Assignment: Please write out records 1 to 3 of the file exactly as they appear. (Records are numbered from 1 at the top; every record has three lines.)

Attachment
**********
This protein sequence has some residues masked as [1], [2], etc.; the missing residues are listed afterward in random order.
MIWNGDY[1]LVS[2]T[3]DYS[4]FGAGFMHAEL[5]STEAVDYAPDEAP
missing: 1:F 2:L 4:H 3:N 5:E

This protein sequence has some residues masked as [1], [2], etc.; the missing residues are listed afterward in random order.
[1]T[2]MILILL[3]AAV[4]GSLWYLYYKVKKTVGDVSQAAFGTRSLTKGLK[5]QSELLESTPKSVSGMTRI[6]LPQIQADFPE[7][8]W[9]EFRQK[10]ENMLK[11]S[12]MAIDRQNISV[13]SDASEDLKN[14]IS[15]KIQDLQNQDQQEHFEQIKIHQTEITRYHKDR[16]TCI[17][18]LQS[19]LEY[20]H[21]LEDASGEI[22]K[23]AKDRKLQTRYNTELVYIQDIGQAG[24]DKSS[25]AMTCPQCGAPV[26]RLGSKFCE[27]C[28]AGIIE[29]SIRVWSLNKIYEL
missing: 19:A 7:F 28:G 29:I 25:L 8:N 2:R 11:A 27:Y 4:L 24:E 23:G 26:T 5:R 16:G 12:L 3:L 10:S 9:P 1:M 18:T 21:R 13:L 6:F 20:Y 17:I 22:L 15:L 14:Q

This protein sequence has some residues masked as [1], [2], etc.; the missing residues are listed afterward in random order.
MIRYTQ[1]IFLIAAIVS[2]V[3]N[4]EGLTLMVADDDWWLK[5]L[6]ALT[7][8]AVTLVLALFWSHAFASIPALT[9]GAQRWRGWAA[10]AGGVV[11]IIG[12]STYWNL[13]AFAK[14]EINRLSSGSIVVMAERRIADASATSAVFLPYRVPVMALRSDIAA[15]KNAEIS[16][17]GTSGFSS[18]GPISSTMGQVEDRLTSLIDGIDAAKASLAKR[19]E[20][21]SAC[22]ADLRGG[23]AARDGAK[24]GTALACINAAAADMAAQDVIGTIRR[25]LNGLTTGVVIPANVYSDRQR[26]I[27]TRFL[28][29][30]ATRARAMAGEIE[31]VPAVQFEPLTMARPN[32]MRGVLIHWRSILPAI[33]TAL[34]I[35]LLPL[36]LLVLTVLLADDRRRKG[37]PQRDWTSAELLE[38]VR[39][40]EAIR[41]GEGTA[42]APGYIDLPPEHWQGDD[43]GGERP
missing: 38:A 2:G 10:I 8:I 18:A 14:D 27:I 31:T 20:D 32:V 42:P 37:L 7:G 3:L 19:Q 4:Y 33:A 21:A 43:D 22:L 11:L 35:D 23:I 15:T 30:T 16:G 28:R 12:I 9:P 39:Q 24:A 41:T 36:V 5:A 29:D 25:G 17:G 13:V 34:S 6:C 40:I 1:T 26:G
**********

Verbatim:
This protein sequence has some residues masked as [1], [2], etc.; the missing residues are listed afterward in random order.
MIWNGDY[1]LVS[2]T[3]DYS[4]FGAGFMHAEL[5]STEAVDYAPDEAP
missing: 1:F 2:L 4:H 3:N 5:E

This protein sequence has some residues masked as [1], [2], etc.; the missing residues are listed afterward in random order.
[1]T[2]MILILL[3]AAV[4]GSLWYLYYKVKKTVGDVSQAAFGTRSLTKGLK[5]QSELLESTPKSVSGMTRI[6]LPQIQADFPE[7][8]W[9]EFRQK[10]ENMLK[11]S[12]MAIDRQNISV[13]SDASEDLKN[14]IS[15]KIQDLQNQDQQEHFEQIKIHQTEITRYHKDR[16]TCI[17][18]LQS[19]LEY[20]H[21]LEDASGEI[22]K[23]AKDRKLQTRYNTELVYIQDIGQAG[24]DKSS[25]AMTCPQCGAPV[26]RLGSKFCE[27]C[28]AGIIE[29]SIRVWSLNKIYEL
missing: 19:A 7:F 28:G 29:I 25:L 8:N 2:R 11:A 27:Y 4:L 24:E 23:G 26:T 5:R 16:G 12:L 3:L 10:S 9:P 1:M 18:T 21:R 13:L 6:F 20:Y 17:I 22:L 15:L 14:Q

This protein sequence has some residues masked as [1], [2], etc.; the missing residues are listed afterward in random order.
MIRYTQ[1]IFLIAAIVS[2]V[3]N[4]EGLTLMVADDDWWLK[5]L[6]ALT[7][8]AVTLVLALFWSHAFASIPALT[9]GAQRWRGWAA[10]AGGVV[11]IIG[12]STYWNL[13]AFAK[14]EINRLSSGSIVVMAERRIADASATSAVFLPYRVPVMALRSDIAA[15]KNAEIS[16][17]GTSGFSS[18]GPISSTMGQVEDRLTSLIDGIDAAKASLAKR[19]E[20][21]SAC[22]ADLRGG[23]AARDGAK[24]GTALACINAAAADMAAQDVIGTIRR[25]LNGLTTGVVIPANVYSDRQR[26]I[27]TRFL[28][29][30]ATRARAMAGEIE[31]VPAVQFEPLTMARPN[32]MRGVLIHWRSILPAI[33]TAL[34]I[35]LLPL[36]LLVLTVLLADDRRRKG[37]PQRDWTSAELLE[38]VR[39][40]EAIR[41]GEGTA[42]APGYIDLPPEHWQGDD[43]GGERP
missing: 38:A 2:G 10:I 8:I 18:A 14:D 27:I 31:T 20:D 32:V 42:P 37:L 7:G 3:L 19:Q 4:Y 33:A 21:A 43:D 22:L 11:L 35:D 23:I 15:T 30:T 16:G 28:R 12:I 9:P 39:Q 24:A 41:T 36:V 5:A 29:D 25:G 17:G 13:V 34:S 6:C 40:I 1:T 26:G